In recent weeks, I’ve been visiting universities and talking with faculty and career advisers about how valuable a liberal arts education is.  One of the advisers I met shared with me an insightful disclosure about her own education.  She said she didn’t really learn to “read between the lines” when she was in college.  She became a critical reader only later in life.

“I know it sounds really naïve but when I was in college, I used to accept whatever I read.  If it was in print, I pretty much believed it,” she confessed.  “’Downy gets your clothes softer than any other product!’  Hey, it says so here in black and white, so it must be true.”

Now this is an area where English majors have an educational advantage.  We take nothing at face value!

Fortunately, the career adviser who made this confession has a sense of humor about it now, and has become a much more discerning reader since those early days.  (Did I mention she majored in Business?)

In his book 10 Things Employers Want You to Learn in College, Bill Coplin calls this critical reading ability the “BS Detector.”  Dr. Coplin’s book encourages students to (1) get an education and (2) refine what they’ve learned by applying knowledge to everyday life, in particular everyday life on the job.  In his section about the “BS Detector,” he says that a liberal arts education provides opportunities “to improve your ability to distinguish appearance from reality.”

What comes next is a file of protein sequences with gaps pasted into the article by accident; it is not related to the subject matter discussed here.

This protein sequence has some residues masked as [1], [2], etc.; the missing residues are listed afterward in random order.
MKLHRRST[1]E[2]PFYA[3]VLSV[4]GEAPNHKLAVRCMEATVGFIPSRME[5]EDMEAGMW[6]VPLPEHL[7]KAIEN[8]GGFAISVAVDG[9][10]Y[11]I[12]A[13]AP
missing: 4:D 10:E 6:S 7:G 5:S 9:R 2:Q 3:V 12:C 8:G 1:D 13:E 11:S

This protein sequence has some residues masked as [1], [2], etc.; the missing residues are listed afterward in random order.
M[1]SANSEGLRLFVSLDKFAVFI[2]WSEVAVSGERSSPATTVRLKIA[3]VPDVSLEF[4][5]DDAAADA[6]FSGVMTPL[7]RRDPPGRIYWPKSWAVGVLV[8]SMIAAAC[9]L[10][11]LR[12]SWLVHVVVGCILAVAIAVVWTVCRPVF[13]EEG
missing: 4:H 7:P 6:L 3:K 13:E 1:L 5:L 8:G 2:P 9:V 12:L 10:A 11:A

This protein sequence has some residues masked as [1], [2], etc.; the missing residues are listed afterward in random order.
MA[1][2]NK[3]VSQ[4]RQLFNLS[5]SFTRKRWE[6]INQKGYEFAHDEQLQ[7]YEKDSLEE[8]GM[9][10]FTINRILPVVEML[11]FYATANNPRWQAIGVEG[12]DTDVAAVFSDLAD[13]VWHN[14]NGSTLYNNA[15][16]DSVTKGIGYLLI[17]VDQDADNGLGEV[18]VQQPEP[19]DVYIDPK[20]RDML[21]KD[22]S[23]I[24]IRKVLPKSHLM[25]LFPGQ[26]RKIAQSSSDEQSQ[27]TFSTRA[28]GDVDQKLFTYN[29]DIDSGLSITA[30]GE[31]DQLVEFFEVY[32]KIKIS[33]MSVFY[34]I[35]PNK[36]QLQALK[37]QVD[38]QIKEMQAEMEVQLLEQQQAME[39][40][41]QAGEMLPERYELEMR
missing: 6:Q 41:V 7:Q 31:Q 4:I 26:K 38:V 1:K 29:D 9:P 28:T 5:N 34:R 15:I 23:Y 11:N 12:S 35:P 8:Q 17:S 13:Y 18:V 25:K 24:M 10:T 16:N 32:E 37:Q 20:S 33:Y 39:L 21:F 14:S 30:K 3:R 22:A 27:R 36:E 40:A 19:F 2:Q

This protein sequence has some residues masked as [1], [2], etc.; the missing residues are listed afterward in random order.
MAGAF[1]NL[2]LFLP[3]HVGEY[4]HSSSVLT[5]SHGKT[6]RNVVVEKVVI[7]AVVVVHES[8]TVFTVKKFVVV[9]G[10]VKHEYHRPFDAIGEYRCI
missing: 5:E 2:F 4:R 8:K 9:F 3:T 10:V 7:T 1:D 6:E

I can’t help but reflect on the many occasions I’ve seen people in business make decisions seemingly without the benefit of BS detection—for example:

– Taking a vendor’s word for it (“Sure, we’ve made this work before!”)

– Accepting “research” performed by, or paid for by, companies with a specific agenda (“Look, buy our product! This data says we’re the best!”)

– Enlisting services without checking references.

I’m afraid this is only the beginning of a much longer list.

As you’re reading this, if you’re thinking to yourself, “How gullible can you get?” that’s because you have an active BS detector, thanks to your education.  It is one of many qualifications you have to offer potential employers.  In a job interview, however, you might opt for a different phrase.  “My qualifications for the job include my ability to detect BS,” might not be quite the diction for the occasion (though as a hiring manager, I know it would bring a smile to my face),

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